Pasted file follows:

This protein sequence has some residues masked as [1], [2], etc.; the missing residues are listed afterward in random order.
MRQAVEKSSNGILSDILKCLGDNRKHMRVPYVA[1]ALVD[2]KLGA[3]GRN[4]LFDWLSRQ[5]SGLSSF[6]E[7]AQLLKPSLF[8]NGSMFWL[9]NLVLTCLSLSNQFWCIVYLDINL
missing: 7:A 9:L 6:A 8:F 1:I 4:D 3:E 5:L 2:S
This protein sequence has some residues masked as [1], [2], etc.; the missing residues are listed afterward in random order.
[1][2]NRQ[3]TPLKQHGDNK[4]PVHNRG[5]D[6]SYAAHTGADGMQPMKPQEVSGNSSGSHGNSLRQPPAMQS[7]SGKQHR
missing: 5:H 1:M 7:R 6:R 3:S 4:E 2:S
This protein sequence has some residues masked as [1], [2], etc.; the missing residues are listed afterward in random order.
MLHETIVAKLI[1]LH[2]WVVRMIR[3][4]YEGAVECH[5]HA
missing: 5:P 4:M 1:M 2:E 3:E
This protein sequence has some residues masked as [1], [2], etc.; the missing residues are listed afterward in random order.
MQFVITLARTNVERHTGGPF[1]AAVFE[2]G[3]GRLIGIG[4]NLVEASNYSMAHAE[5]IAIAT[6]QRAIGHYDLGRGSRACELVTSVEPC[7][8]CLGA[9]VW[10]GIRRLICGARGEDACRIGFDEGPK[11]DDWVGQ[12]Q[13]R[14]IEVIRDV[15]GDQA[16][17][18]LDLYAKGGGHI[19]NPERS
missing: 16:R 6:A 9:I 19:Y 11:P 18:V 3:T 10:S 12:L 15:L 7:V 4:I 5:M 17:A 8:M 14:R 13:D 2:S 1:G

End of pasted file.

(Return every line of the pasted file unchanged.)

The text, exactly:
This protein sequence has some residues masked as [1], [2], etc.; the missing residues are listed afterward in random order.
MRQAVEKSSNGILSDILKCLGDNRKHMRVPYVA[1]ALVD[2]KLGA[3]GRN[4]LFDWLSRQ[5]SGLSSF[6]E[7]AQLLKPSLF[8]NGSMFWL[9]NLVLTCLSLSNQFWCIVYLDINL
missing: 7:A 9:L 6:A 8:F 1:I 4:D 3:E 5:L 2:S
This protein sequence has some residues masked as [1], [2], etc.; the missing residues are listed afterward in random order.
[1][2]NRQ[3]TPLKQHGDNK[4]PVHNRG[5]D[6]SYAAHTGADGMQPMKPQEVSGNSSGSHGNSLRQPPAMQS[7]SGKQHR
missing: 5:H 1:M 7:R 6:R 3:S 4:E 2:S
This protein sequence has some residues masked as [1], [2], etc.; the missing residues are listed afterward in random order.
MLHETIVAKLI[1]LH[2]WVVRMIR[3][4]YEGAVECH[5]HA
missing: 5:P 4:M 1:M 2:E 3:E
This protein sequence has some residues masked as [1], [2], etc.; the missing residues are listed afterward in random order.
MQFVITLARTNVERHTGGPF[1]AAVFE[2]G[3]GRLIGIG[4]NLVEASNYSMAHAE[5]IAIAT[6]QRAIGHYDLGRGSRACELVTSVEPC[7][8]CLGA[9]VW[10]GIRRLICGARGEDACRIGFDEGPK[11]DDWVGQ[12]Q[13]R[14]IEVIRDV[15]GDQA[16][17][18]LDLYAKGGGHI[19]NPERS
missing: 16:R 6:A 9:I 19:Y 11:P 18:V 3:T 10:S 12:L 15:L 7:V 4:I 5:M 17:A 8:M 14:R 13:D 2:S 1:G